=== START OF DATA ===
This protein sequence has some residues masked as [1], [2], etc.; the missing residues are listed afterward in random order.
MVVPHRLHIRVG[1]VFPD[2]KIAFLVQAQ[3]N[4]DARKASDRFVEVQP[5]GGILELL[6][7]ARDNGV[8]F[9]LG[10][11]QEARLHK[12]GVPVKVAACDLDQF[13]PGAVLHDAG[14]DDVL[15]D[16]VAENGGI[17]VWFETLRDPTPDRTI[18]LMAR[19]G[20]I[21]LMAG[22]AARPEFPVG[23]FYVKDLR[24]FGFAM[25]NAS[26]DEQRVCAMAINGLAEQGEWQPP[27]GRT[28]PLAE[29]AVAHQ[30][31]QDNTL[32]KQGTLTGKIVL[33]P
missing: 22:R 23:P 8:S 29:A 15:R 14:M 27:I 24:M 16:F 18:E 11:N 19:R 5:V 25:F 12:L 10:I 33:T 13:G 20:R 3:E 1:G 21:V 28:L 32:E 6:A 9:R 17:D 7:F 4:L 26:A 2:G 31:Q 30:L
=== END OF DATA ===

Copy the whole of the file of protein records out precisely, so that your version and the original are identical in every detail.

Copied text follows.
This protein sequence has some residues masked as [1], [2], etc.; the missing residues are listed afterward in random order.
MVVPHRLHIRVG[1]VFPD[2]KIAFLVQAQ[3]N[4]DARKASDRFVEVQP[5]GGILELL[6][7]ARDNGV[8]F[9]LG[10][11]QEARLHK[12]GVPVKVAACDLDQF[13]PGAVLHDAG[14]DDVL[15]D[16]VAENGGI[17]VWFETLRDPTPDRTI[18]LMAR[19]G[20]I[21]LMAG[22]AARPEFPVG[23]FYVKDLR[24]FGFAM[25]NAS[26]DEQRVCAMAINGLAEQGEWQPP[27]GRT[28]PLAE[29]AVAHQ[30][31]QDNTL[32]KQGTLTGKIVL[33]P
missing: 22:R 23:P 8:S 29:A 15:R 14:M 27:I 24:M 16:F 18:E 11:N 19:R 5:V 25:F 12:L 10:I 33:T 13:G 20:R 3:E 1:G 21:V 28:L 32:E 6:A 9:R 17:D 7:F 4:L 26:A 2:G 31:Q 30:L